Healthcare Reform Battle Continues in the Courts
President Obama just got a lucky break in the continuing court battle over the healthcare reform bill.
The Obama administration has lucked out in Virginia. A three-judge panel of U.S. Court of Appeals for the Fourth Circuit will hear arguments Tuesday morning from plaintiffs challenging the constitutionality of the health care reform law Congress passed law last year. And all three of those judges -- selected randomly by computer -- were appointed by Democratic Presidents.
The political composition of the panel is crucial -- thus far, in lower court rulings, judges appointed by Democrats have all upheld the law while Republican-appointed judges have stricken parts, or all of the law on constitutional grounds.
This was by no means a likely outcome. Though the conservative-leaning court has become more liberal since Obama took office, the odds of drawing an all-Dem panel are still quite low -- about 20 percent.
Following a decision by the panel, the losing side can request that the case be reheard by the entire appeals court en banc. Those requests are granted infrequently, in the discretion of the court, but one factor the court considers is the legal significance of the case, and the constitutionality of health care reform is rather significant.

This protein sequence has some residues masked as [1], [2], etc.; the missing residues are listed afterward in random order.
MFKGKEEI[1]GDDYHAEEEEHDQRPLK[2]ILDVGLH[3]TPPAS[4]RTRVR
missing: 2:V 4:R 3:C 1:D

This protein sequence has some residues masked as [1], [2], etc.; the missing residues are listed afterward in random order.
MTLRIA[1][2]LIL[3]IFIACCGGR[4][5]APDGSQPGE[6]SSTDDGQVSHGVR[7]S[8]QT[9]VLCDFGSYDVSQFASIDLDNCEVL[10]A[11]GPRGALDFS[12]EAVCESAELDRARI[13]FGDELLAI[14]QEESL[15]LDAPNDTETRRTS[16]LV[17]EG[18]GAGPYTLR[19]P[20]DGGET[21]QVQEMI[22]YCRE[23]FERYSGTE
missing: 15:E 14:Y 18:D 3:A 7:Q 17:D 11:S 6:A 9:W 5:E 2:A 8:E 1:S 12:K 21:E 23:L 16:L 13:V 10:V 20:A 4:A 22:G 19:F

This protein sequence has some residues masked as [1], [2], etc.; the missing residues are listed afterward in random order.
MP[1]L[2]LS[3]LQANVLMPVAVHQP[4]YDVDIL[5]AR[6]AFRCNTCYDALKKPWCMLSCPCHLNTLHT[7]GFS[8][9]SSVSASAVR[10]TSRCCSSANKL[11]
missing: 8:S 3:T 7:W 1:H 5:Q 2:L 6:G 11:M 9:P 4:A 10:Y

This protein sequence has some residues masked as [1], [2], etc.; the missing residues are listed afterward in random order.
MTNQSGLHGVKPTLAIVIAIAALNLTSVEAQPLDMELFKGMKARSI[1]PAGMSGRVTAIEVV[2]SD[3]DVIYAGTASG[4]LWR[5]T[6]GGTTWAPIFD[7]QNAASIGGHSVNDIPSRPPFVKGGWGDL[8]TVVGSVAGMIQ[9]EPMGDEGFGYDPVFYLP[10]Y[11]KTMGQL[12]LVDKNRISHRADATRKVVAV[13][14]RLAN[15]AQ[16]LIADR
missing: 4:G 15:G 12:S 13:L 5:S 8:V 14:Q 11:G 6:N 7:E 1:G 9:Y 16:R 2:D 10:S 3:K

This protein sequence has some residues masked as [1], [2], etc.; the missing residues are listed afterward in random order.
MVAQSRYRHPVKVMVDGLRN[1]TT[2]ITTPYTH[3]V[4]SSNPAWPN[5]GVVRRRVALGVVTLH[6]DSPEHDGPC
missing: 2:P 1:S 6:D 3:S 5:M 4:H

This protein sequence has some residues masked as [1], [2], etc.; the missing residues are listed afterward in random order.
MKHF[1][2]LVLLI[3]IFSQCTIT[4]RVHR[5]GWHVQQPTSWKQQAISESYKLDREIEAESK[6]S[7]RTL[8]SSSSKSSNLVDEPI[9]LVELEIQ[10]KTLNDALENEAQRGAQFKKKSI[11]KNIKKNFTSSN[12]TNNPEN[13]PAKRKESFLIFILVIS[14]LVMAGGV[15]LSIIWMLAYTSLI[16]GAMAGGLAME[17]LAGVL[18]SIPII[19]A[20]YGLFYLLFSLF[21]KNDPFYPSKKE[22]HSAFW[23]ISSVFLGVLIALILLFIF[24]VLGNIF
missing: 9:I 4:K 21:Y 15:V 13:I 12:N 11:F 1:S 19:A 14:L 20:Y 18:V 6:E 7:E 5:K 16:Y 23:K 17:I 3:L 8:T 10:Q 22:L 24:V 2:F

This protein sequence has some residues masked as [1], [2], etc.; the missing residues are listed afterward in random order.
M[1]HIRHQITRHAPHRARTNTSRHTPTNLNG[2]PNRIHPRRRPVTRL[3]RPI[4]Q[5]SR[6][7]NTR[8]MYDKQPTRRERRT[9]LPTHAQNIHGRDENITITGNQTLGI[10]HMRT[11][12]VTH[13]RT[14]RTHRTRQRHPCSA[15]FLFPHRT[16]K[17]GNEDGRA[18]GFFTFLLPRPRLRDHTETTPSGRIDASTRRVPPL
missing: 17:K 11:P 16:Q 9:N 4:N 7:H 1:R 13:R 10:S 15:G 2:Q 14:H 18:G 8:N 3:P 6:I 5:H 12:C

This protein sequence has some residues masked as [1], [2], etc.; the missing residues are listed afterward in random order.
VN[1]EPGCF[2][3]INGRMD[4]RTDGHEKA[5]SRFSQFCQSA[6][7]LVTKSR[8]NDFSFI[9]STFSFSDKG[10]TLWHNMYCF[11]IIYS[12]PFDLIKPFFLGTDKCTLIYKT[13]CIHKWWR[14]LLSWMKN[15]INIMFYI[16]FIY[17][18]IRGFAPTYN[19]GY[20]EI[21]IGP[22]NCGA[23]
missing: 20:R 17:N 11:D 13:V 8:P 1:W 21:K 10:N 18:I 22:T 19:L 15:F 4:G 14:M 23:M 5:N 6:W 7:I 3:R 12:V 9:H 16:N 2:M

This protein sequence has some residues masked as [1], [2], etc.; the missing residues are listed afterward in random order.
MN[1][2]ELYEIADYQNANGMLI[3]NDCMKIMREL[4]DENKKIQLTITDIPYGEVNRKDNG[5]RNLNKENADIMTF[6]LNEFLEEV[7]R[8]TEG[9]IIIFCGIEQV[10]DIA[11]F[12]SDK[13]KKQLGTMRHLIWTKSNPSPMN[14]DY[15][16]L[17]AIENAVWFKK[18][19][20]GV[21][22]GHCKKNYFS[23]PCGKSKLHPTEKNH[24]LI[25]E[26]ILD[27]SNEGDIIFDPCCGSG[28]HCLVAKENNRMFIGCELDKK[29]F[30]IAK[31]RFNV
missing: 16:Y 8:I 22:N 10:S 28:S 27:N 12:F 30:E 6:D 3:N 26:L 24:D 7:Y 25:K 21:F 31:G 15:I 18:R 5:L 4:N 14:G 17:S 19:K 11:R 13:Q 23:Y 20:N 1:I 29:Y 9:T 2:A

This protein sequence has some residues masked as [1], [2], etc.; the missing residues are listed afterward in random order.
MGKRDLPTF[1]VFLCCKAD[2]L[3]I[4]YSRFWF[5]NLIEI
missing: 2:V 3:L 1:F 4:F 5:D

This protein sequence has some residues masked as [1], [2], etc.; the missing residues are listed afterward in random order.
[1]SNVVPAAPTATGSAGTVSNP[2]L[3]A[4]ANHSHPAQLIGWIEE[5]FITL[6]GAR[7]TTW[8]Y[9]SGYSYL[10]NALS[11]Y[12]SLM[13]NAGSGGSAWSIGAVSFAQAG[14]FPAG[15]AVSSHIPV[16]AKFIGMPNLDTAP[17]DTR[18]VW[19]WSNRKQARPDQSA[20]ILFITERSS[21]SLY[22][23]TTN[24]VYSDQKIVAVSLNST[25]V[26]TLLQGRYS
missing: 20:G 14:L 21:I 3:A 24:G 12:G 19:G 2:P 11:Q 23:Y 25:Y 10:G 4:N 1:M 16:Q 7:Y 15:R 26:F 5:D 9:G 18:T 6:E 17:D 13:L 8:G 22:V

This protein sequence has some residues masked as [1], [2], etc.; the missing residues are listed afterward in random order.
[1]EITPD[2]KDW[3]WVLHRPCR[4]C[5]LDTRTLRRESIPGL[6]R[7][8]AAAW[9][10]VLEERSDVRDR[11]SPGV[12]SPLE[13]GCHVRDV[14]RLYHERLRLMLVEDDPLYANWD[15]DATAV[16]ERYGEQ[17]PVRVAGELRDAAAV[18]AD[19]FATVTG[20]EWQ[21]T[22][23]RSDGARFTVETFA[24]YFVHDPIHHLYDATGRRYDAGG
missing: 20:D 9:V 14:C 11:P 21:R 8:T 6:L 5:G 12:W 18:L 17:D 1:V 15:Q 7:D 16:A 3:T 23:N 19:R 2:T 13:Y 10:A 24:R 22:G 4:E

Oral arguments begin as the politics of repealing the law outright have ebbed on Capitol Hill. The top Republican on the powerful House Ways and Means committee has accepted that GOP efforts to repeal the law are "dead" in the current legislative environment. And recently, some of the most powerful Republicans in Washington have acknowledged that the GOP would like to turn Medicare into a program that mimics the health care reform law in key ways.
The panel will hear two suits Tuesday -- one brought by Liberty University, challenging the constitutionality of law's individual and employer mandates, and a second brought by the state of Virginia, challenging the individual mandate on the grounds that it conflicts with state law, and violates state's rights.
Lawyers representing the Obama administration are seeking to have the suits thrown out for lack of standing, or, failing that, dismissed on the grounds that the Constitution's commerce clause gives Congress broad authority to regulate the health insurance market.